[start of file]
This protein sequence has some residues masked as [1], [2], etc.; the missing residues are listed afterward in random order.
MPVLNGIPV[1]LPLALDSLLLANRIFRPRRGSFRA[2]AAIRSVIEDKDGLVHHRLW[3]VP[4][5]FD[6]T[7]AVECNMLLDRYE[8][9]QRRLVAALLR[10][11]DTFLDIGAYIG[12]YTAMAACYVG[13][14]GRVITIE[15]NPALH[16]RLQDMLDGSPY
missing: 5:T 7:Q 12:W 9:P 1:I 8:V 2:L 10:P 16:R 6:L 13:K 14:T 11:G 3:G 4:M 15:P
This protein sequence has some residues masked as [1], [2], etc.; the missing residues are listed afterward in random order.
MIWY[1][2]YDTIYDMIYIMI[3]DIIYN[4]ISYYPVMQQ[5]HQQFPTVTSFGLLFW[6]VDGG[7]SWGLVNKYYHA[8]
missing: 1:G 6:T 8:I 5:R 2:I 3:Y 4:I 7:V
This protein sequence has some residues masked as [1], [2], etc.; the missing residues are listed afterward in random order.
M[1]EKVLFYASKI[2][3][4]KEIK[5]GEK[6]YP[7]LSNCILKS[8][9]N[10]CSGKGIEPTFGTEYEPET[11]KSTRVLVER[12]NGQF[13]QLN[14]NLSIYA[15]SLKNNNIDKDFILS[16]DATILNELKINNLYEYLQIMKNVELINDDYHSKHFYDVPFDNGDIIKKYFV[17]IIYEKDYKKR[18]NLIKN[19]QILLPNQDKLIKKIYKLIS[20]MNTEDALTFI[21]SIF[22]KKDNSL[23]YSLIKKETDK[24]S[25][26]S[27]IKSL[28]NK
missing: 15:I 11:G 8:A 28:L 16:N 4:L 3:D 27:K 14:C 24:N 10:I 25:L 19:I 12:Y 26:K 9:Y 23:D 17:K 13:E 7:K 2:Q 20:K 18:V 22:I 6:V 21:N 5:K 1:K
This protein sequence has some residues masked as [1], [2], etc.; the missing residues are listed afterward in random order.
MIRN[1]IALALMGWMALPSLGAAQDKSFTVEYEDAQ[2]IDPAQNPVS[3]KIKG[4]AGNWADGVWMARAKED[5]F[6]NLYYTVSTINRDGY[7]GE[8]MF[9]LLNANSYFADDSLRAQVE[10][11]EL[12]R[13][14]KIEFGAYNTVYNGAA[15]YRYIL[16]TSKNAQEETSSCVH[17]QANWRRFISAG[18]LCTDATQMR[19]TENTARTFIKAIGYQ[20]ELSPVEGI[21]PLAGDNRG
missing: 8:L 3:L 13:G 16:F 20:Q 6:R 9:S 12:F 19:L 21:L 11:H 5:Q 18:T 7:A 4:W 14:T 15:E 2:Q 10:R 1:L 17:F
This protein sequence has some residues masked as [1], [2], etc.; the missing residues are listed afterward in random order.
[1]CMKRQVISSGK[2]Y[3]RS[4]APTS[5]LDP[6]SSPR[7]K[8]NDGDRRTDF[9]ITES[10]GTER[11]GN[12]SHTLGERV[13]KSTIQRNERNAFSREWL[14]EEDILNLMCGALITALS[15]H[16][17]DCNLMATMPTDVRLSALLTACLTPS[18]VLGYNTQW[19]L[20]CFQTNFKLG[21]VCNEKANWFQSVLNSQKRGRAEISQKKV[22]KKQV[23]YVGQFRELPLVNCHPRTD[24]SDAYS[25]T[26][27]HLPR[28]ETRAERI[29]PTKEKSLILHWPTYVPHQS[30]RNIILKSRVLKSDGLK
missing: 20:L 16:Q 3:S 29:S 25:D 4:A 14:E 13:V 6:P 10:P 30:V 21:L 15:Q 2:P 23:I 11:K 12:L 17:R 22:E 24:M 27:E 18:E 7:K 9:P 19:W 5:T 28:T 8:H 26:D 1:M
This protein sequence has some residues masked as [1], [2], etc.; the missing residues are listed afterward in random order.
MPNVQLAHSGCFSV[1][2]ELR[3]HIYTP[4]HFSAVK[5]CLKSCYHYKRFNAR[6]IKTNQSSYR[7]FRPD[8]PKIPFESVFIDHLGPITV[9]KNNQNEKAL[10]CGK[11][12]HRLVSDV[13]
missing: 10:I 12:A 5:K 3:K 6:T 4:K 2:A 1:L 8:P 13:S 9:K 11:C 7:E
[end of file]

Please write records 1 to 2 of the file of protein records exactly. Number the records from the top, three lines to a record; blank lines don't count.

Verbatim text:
This protein sequence has some residues masked as [1], [2], etc.; the missing residues are listed afterward in random order.
MPVLNGIPV[1]LPLALDSLLLANRIFRPRRGSFRA[2]AAIRSVIEDKDGLVHHRLW[3]VP[4][5]FD[6]T[7]AVECNMLLDRYE[8][9]QRRLVAALLR[10][11]DTFLDIGAYIG[12]YTAMAACYVG[13][14]GRVITIE[15]NPALH[16]RLQDMLDGSPY
missing: 5:T 7:Q 12:W 9:P 1:I 8:V 2:L 10:P 16:R 6:L 13:K 14:T 11:G 3:G 4:M 15:P
This protein sequence has some residues masked as [1], [2], etc.; the missing residues are listed afterward in random order.
MIWY[1][2]YDTIYDMIYIMI[3]DIIYN[4]ISYYPVMQQ[5]HQQFPTVTSFGLLFW[6]VDGG[7]SWGLVNKYYHA[8]
missing: 1:G 6:T 8:I 5:R 2:I 3:Y 4:I 7:V